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Cooper GM. The Cell: A Molecular Approach. 2nd edition. Sunderland (MA): Sinauer Associates; 2000.

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The Cell: A Molecular Approach. 2nd edition.

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The Golgi Apparatus

The Golgi apparatus, or Golgi complex, functions as a factory in which proteins received from the ER are further processed and sorted for transport to their eventual destinations: lysosomes, the plasma membrane, or secretion. In addition, as noted earlier, glycolipids and sphingomyelin are synthesized within the Golgi. In plant cells, the Golgi apparatus further serves as the site at which the complex polysaccharides of the cell wall are synthesized. The Golgi apparatus is thus involved in processing the broad range of cellular constituents that travel along the secretory pathway.

Organization of the Golgi

Morphologically the Golgi is composed of flattened membrane-enclosed sacs (cisternae) and associated vesicles (Figure 9.22). A striking feature of the Golgi apparatus is its distinct polarity in both structure and function. Proteins from the ER enter at its cis face (entry face), which is convex and usually oriented toward the nucleus. They are then transported through the Golgi and exit from its concave trans face (exit face). As they pass through the Golgi, proteins are modified and sorted for transport to their eventual destinations within the cell.

Figure 9.22. Electron micrograph of a Golgi apparatus.

Figure 9.22

Electron micrograph of a Golgi apparatus. The Golgi apparatus consists of a stack of flattened cisternae and associated vesicles. Proteins and lipids from the ER enter the Golgi apparatus at its cis face and exit at its trans face. (Courtesy of Dr. L. (more...)

Distinct processing and sorting events appear to take place in an ordered sequence within different regions of the Golgi complex, so the Golgi is usually considered to consist of multiple discrete compartments. Although the number of such compartments has not been established, the Golgi is most commonly viewed as consisting of four functionally distinct regions: the cisGolgi network, the Golgi stack (which is divided into the medial and trans subcompartments), and the transGolgi network (Figure 9.23). Proteins from the ER are transported to the ER-Golgi intermediate compartment and then enter the Golgi apparatus at the cis Golgi network. They then progress to the medial and trans compartments of the Golgi stack, within which most metabolic activities of the Golgi apparatus take place. The modified proteins, lipids, and polysaccharides then move to the trans Golgi network, which acts as a sorting and distribution center, directing molecular traffic to lysosomes, the plasma membrane, or the cell exterior.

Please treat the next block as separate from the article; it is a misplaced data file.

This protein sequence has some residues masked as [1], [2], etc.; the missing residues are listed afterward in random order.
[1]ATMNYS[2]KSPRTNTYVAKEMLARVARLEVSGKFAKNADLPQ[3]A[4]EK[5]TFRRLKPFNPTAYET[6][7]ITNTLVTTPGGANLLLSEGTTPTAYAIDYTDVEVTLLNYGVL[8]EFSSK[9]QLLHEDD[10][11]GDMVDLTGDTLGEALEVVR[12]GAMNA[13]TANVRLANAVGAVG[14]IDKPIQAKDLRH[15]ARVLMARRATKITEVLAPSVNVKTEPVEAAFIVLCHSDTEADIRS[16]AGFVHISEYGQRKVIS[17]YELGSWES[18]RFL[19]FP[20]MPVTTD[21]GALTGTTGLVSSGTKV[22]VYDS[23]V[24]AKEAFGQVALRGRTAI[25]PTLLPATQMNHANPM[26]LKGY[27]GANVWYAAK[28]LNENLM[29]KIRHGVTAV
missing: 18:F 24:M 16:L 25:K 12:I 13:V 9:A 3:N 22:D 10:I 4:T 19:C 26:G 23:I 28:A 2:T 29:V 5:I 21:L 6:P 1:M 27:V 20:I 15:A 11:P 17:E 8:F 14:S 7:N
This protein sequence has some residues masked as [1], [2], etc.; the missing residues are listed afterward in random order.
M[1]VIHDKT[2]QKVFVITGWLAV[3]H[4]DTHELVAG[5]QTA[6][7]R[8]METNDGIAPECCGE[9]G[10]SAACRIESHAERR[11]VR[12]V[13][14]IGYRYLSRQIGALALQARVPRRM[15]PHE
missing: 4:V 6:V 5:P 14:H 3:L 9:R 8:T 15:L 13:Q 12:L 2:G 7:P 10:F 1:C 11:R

Figure 9.23. Regions of the Golgi apparatus.

Figure 9.23

Regions of the Golgi apparatus. Vesicles from the ER fuse to form the ER-Golgi intermediate compartment, and proteins from the ER are then transported to the cis Golgi network. Resident ER proteins are returned from the ER-Golgi intermediate compartment (more...)

Although the Golgi apparatus was first described over 100 years ago, the mechanism by which proteins move through the Golgi apparatus has still not been established and is an area of controversy among cell biologists. One possibility is that transport vesicles carry proteins between the cisternae of the Golgi compartments. However, there is considerable experimental support for an alternative model proposing that proteins are simply carried through compartments of the Golgi within the Golgi cisternae, which gradually mature and progressively move through the Golgi in the cis to trans direction.

Protein Glycosylation within the Golgi

Protein processing within the Golgi involves the modification and synthesis of the carbohydrate portions of glycoproteins. One of the major aspects of this processing is the modification of the N-linked oligosaccharides that were added to proteins in the ER. As discussed earlier in this chapter, proteins are modified within the ER by the addition of an oligosaccharide consisting of 14 sugar residues (see Figure 9.15). Three glucose residues and one mannose are then removed while the polypeptides are still in the ER. Following transport to the Golgi apparatus, the N-linked oligosaccharides of these glycoproteins are subject to extensive further modifications.

N-linked oligosaccharides are processed within the Golgi apparatus in an ordered sequence of reactions (Figure 9.24). The first modification of proteins destined for secretion or for the plasma membrane is the removal of three additional mannose residues. This is followed by the sequential addition of an N-acetylglucosamine, the removal of two more mannoses, and the addition of a fucose and two more N-acetylglucosamines. Finally, three galactose and three sialic acid residues are added. As noted in Chapter 7, different glycoproteins are modified to different extents during their passage through the Golgi, depending on both the structure of the protein and on the amount of processing enzymes that are present within the Golgi complexes of different types of cells. Consequently, proteins can emerge from the Golgi with a variety of different N-linked oligosaccharides.

Figure 9.24. Processing of N-linked oligosaccharides in the Golgi.

Figure 9.24

Processing of N-linked oligosaccharides in the Golgi. The N-linked oligosaccharides of glycoproteins transported from the ER are further modified by an ordered sequence of reactions in the Golgi.